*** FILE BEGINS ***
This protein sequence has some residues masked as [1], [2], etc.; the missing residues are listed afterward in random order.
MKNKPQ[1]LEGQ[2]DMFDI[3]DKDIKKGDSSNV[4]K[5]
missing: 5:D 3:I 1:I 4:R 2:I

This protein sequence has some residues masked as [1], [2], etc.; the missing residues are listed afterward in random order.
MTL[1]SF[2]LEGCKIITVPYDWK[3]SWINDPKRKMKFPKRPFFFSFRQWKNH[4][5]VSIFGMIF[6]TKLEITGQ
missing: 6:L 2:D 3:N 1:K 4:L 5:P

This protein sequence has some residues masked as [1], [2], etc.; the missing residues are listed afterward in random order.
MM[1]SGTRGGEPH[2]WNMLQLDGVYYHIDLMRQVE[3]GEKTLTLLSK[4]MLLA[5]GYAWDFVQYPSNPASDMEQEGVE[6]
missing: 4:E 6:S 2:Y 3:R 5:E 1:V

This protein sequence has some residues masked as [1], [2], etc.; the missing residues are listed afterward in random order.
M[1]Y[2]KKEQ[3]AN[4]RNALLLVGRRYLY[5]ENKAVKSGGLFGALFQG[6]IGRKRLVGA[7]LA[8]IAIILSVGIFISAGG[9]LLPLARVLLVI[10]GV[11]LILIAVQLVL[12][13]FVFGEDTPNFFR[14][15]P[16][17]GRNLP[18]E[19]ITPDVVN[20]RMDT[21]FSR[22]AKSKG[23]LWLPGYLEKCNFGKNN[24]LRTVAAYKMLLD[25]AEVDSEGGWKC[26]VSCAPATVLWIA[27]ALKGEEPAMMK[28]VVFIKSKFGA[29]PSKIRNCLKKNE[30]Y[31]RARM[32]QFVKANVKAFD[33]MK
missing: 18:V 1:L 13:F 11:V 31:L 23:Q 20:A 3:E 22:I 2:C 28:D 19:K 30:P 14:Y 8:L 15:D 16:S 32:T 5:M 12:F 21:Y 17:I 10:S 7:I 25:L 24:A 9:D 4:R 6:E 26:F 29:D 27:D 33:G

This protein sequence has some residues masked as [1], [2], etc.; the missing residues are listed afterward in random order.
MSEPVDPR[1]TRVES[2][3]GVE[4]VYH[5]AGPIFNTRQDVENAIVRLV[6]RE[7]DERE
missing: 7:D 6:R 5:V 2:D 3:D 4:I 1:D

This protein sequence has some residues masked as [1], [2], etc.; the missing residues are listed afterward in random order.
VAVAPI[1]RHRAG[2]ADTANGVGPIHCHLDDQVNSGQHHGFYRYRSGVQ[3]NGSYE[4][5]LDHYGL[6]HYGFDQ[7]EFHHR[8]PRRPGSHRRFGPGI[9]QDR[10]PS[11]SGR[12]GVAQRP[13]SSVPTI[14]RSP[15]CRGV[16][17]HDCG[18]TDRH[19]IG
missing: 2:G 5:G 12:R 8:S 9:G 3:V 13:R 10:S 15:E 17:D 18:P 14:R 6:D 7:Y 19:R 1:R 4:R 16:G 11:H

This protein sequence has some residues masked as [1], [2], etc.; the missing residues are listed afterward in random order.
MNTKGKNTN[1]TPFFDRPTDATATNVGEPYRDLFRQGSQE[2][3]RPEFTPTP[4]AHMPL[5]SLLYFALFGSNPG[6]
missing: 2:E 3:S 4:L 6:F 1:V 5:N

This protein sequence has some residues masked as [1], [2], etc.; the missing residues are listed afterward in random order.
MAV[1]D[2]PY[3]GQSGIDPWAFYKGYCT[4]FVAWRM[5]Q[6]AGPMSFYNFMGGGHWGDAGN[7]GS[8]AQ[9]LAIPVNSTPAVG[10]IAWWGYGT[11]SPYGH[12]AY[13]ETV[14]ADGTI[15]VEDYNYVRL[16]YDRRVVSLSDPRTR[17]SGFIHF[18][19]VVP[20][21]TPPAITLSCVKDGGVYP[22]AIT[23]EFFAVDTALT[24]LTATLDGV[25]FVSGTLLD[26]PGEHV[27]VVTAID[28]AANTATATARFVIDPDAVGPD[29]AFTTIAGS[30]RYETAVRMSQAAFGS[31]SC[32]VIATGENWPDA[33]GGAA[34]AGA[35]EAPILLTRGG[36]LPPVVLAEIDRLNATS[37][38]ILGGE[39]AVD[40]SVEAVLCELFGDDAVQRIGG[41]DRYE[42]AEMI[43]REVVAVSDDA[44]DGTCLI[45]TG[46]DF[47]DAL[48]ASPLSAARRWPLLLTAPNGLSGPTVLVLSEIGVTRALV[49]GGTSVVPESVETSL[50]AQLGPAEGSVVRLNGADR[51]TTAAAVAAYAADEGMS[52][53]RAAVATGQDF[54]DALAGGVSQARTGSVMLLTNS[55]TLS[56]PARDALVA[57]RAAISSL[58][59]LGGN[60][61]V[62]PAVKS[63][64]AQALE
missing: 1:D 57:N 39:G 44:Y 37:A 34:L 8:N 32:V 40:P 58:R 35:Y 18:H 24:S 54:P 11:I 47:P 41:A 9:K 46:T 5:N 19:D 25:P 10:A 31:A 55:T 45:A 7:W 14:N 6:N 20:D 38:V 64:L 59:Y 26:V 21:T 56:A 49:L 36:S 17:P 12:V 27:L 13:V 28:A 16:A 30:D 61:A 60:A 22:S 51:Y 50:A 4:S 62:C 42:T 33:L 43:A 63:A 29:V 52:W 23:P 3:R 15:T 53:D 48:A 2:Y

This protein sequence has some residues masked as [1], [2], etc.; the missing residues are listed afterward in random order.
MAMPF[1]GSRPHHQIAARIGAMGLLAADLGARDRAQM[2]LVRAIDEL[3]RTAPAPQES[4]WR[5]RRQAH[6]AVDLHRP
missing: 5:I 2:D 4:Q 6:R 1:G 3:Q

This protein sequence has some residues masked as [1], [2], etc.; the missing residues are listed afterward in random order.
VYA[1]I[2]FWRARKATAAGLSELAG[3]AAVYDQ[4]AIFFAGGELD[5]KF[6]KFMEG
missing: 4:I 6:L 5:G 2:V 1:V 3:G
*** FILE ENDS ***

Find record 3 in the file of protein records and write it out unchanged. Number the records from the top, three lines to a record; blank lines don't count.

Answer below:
This protein sequence has some residues masked as [1], [2], etc.; the missing residues are listed afterward in random order.
MM[1]SGTRGGEPH[2]WNMLQLDGVYYHIDLMRQVE[3]GEKTLTLLSK[4]MLLA[5]GYAWDFVQYPSNPASDMEQEGVE[6]
missing: 4:E 6:S 2:Y 3:R 5:E 1:V